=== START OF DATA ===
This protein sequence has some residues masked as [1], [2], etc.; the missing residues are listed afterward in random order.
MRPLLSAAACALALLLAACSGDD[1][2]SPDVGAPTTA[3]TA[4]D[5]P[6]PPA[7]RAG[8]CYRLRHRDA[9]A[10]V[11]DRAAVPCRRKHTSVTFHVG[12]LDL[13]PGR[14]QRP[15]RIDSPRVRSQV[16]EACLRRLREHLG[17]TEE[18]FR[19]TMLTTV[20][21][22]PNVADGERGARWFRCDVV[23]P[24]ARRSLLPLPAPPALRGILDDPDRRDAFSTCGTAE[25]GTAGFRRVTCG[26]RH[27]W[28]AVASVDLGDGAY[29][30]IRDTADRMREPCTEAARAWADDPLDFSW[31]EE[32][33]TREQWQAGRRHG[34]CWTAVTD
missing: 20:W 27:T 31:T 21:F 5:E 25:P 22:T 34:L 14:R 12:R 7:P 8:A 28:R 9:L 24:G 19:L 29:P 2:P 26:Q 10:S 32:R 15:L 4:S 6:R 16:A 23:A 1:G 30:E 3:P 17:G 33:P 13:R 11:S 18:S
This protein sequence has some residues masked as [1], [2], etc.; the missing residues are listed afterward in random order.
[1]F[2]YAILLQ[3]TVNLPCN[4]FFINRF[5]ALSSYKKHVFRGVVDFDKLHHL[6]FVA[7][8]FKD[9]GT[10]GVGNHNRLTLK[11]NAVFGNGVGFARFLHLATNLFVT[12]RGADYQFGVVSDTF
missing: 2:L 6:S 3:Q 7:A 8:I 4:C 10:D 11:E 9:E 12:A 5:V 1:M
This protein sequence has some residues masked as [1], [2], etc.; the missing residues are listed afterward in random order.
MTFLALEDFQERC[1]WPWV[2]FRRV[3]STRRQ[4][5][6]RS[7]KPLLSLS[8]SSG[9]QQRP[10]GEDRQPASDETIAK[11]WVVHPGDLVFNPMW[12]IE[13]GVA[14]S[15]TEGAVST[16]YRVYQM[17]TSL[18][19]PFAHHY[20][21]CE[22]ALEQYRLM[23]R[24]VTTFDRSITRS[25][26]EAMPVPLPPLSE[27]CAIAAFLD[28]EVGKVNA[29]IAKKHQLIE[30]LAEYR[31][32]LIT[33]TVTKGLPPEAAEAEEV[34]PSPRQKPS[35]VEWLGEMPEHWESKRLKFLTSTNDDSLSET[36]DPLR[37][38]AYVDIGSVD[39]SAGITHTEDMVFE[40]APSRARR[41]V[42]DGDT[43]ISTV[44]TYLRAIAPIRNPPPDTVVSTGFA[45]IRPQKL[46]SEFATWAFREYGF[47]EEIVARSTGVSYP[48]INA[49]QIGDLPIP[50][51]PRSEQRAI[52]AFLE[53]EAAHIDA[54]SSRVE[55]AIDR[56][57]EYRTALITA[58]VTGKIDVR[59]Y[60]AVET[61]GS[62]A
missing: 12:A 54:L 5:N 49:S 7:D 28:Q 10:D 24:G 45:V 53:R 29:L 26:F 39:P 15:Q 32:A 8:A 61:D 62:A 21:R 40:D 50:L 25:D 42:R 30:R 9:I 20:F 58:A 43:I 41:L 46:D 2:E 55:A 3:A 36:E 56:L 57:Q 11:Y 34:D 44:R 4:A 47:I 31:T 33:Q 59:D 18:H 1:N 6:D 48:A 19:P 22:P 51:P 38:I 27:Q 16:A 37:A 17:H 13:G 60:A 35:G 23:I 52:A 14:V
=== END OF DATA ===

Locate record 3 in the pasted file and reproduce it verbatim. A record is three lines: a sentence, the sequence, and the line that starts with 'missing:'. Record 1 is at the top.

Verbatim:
This protein sequence has some residues masked as [1], [2], etc.; the missing residues are listed afterward in random order.
MTFLALEDFQERC[1]WPWV[2]FRRV[3]STRRQ[4][5][6]RS[7]KPLLSLS[8]SSG[9]QQRP[10]GEDRQPASDETIAK[11]WVVHPGDLVFNPMW[12]IE[13]GVA[14]S[15]TEGAVST[16]YRVYQM[17]TSL[18][19]PFAHHY[20][21]CE[22]ALEQYRLM[23]R[24]VTTFDRSITRS[25][26]EAMPVPLPPLSE[27]CAIAAFLD[28]EVGKVNA[29]IAKKHQLIE[30]LAEYR[31][32]LIT[33]TVTKGLPPEAAEAEEV[34]PSPRQKPS[35]VEWLGEMPEHWESKRLKFLTSTNDDSLSET[36]DPLR[37][38]AYVDIGSVD[39]SAGITHTEDMVFE[40]APSRARR[41]V[42]DGDT[43]ISTV[44]TYLRAIAPIRNPPPDTVVSTGFA[45]IRPQKL[46]SEFATWAFREYGF[47]EEIVARSTGVSYP[48]INA[49]QIGDLPIP[50][51]PRSEQRAI[52]AFLE[53]EAAHIDA[54]SSRVE[55]AIDR[56][57]EYRTALITA[58]VTGKIDVR[59]Y[60]AVET[61]GS[62]A
missing: 12:A 54:L 5:N 49:S 7:D 28:Q 10:D 24:G 45:V 53:R 29:L 26:F 39:P 15:Q 32:A 8:A 61:D 62:A 21:R 40:D 50:L 25:D 42:R 30:R 9:I 20:F 58:A 43:I 41:L 46:D 2:E 55:A 3:A 36:E 56:L 57:Q 11:Y 34:D 44:R 4:A 47:I 31:T 33:Q 59:D 18:H 1:N 6:D 48:A 19:P 22:P 51:P 38:I 27:Q 16:A 37:A 17:H 13:G 60:A 35:G 23:I 52:A 14:V